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Damned by place, then politics: spatial disadvantage and the housing policy-research interface


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Atkinson, RG and Jacobs, K 2010 , 'Damned by place, then politics: spatial disadvantage and the housing policy-research interface' , International Journal of Housing Policy, vol. 10, no. 2 , pp. 155-171 , doi: 10.1080/14616718.2010.480855.

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In this paper we engage with some fundamental questions about the focus and conduct
of academic research and its potential influence on policy in relation to social problems.
We use the example of public housing and social-spatial disadvantage as a basis to advance
an analysis of the housing researcher’s role in informing and framing the policymaking process
and its links to research evidence. Although our paper uses the example of Australia,
the arguments presented are also applicable to other nation states, such as the UK and US,
that have an under-funded public housing stock. The paper proceeds in three stages. First, we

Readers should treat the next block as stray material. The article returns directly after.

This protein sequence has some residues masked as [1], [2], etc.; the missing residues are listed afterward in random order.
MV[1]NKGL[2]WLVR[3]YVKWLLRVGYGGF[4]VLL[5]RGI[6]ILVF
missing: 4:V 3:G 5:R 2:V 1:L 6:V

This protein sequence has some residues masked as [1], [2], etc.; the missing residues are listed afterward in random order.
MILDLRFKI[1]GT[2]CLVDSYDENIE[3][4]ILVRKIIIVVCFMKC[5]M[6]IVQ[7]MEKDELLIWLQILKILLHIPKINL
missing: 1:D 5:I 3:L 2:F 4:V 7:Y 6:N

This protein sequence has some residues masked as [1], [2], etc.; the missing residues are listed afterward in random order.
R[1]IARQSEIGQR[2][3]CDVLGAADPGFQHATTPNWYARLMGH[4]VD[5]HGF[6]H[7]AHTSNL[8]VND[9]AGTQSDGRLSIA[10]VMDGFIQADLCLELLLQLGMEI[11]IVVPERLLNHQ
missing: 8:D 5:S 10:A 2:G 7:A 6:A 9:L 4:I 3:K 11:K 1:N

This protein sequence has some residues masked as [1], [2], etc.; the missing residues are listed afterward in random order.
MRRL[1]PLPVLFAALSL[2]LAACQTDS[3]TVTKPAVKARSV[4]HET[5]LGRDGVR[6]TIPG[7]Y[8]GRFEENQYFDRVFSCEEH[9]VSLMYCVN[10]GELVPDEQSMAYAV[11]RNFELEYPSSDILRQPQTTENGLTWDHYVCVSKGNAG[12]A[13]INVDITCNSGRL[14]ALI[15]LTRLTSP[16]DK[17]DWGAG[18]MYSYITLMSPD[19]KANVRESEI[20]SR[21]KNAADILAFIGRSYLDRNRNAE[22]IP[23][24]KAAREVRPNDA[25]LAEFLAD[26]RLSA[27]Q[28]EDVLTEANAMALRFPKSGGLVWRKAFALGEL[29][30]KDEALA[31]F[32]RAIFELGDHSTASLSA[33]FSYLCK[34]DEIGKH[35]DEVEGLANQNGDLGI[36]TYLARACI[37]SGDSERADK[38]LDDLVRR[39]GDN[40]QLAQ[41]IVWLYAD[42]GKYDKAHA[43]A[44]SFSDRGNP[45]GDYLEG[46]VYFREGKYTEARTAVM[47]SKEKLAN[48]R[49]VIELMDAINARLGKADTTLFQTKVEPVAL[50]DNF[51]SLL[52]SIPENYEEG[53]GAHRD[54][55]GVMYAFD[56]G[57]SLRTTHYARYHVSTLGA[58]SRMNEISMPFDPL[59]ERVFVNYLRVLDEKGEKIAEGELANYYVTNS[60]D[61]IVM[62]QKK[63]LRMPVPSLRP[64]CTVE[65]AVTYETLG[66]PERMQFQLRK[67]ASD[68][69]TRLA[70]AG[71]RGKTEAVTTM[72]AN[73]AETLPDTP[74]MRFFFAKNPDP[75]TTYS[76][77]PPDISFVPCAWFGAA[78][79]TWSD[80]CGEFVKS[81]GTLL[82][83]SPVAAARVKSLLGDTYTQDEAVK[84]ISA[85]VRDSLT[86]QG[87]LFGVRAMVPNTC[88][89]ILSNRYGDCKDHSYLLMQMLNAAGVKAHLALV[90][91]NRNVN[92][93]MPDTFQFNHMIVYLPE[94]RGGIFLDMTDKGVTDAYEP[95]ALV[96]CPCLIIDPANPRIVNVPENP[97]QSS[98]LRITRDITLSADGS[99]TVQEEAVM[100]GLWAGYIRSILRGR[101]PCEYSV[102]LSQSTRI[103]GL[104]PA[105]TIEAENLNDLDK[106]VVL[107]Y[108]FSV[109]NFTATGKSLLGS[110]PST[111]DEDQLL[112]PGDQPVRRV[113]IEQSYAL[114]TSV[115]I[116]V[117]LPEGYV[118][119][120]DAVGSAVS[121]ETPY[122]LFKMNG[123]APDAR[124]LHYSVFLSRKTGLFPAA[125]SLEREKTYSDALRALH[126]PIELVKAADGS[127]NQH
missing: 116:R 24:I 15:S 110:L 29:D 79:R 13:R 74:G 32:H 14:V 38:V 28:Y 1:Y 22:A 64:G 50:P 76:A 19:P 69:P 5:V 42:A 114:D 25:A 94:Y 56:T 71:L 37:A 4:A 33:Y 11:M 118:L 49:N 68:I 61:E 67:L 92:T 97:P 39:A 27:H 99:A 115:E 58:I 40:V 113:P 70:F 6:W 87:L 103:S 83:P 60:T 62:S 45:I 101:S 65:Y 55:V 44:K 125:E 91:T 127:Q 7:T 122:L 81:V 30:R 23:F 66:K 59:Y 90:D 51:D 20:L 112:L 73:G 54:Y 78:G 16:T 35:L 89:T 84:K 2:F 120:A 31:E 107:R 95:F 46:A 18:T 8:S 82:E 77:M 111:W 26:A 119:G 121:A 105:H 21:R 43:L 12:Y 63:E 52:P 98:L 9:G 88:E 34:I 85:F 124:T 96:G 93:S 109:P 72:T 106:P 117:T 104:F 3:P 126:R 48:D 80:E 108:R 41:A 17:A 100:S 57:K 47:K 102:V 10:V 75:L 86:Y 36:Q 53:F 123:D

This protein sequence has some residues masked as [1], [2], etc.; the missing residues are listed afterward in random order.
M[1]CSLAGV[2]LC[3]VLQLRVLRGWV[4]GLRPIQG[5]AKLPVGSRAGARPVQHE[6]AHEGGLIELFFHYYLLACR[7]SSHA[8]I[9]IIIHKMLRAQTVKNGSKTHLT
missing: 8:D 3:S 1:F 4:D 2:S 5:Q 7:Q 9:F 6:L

detail the role and function of public housing in Australian cities and the politics surrounding
public investment in welfare provision. Second, we discuss a series of models developed
around the kind of research narratives that have been linked to policy on public housing and
neighbourhoods from the academy, arguing that the social composition and management of
‘place’ has been emphasised at the expense of structural imperatives. Third, we examine some
of the more abstract concerns raised by the linkages we make, and the potentially delimited
role of academic research on social problems such as poverty and locational disadvantage.
We conclude the paper by arguing that the weak position of housing research has fuelled an
internalised narrative-driven pragmatic realism that has occluded more useful accounts about
the nature of social problems. It is therefore incumbent on researchers to challenge, in a more
vigorous way, the narratives underpinning this self-restraining form of policy-realism.

Item Type: Article
Authors/Creators:Atkinson, RG and Jacobs, K
Keywords: Neighbourhood effects, social science, evidence, progress, housing, Australia, research, policy
Journal or Publication Title: International Journal of Housing Policy
ISSN: 1461-6718
DOI / ID Number: 10.1080/14616718.2010.480855
Additional Information:

The definitive version is available online at

Copyright © 2009 Taylor & Francis

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